SHANGHAI (Reuters) – China’s central bank said on Monday it had summoned some banks and payment institutions recently, urging them to crack down harder on cryptocurrency trading.
The People’s Bank of China’s meeting with institutions including Agricultural Bank of China (AgBank) and Alipay came after China’s State Council, or cabinet, last month vowed to crack down on bitcoin trading and mining.
The PBOC urged institutions to launch thorough checks on clients’ accounts to identify those involved in cryptocurrency transactions, and promptly cut their payment channels.
“Speculative trading in virtual currencies roils economic and financial order, spawns the risks of criminal activities such as illegal asset transfers and money laundering, and endangers people’s wealth,” the PBOC said in a statement.
Other participants in the PBOC’s meeting included state-owned China Construction Bank (CCB), Industrial and Commercial Bank of China (ICBC) and Postal Savings Bank of China.
Bitcoin’s bull run globally had revived speculative trading in China, where people buy cryptocurrencies using yuan via bank accounts or payment platforms. Last month, three industry associations issued a ban on crypto-related financial services, but the bodies are much less powerful than the PBOC.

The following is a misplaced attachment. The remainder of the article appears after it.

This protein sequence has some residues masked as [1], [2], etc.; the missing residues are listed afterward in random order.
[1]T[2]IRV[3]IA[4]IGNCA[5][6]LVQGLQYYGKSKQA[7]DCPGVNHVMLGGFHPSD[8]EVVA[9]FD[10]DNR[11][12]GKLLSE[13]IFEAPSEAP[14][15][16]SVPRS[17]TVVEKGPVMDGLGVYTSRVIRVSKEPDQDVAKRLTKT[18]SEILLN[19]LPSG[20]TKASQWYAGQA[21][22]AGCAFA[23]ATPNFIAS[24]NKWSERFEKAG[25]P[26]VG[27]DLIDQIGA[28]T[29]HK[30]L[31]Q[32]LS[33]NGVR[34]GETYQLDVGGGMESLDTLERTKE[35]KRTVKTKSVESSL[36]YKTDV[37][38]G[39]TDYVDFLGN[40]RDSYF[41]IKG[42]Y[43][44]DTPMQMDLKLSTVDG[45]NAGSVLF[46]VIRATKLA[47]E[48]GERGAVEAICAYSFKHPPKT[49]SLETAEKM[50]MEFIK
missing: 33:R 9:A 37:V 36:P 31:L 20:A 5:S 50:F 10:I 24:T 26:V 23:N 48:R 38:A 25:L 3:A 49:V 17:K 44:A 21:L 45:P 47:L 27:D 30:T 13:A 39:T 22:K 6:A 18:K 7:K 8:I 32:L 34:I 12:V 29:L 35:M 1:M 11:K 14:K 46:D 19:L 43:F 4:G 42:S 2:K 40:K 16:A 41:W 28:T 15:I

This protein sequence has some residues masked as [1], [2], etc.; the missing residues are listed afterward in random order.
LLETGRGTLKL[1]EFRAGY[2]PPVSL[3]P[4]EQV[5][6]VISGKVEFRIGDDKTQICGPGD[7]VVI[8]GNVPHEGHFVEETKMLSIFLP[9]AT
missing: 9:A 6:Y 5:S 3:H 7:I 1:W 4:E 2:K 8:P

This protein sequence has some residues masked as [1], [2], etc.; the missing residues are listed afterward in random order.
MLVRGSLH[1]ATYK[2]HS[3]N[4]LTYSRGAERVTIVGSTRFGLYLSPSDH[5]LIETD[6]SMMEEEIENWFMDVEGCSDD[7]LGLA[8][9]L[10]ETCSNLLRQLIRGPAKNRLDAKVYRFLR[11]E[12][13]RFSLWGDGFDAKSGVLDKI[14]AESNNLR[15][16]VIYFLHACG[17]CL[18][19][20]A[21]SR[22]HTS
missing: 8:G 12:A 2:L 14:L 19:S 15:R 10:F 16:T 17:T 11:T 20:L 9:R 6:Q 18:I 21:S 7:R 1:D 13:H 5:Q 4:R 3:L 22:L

The PBOC asked banks and payment companies to invest more in technologies used to better identify crypto-related transactions, and know their clients better.
After the central bank’s notice, AgBank, ICBC, CCB and Alipay all released separate statements saying they would conduct due diligence on clients to root out illegal crypto-related activities and shut down suspicious accounts.
As China ramped up its campaign against cryptocurrencies in recent weeks, bans on cryptomining have been issued in major bitcoin mining hubs, including Sichuan, Xinjiang, and Inner Mongolia.
China has also blocked a slew of cryptocurrency-related social media accounts, and barred the search for major cryptocurrency exchanges such as Binance and Huobi on baidu.com and Twitter-like platform Weibo.
(Reporting by Shanghai Newsroom; Editing by Jacqueline Wong)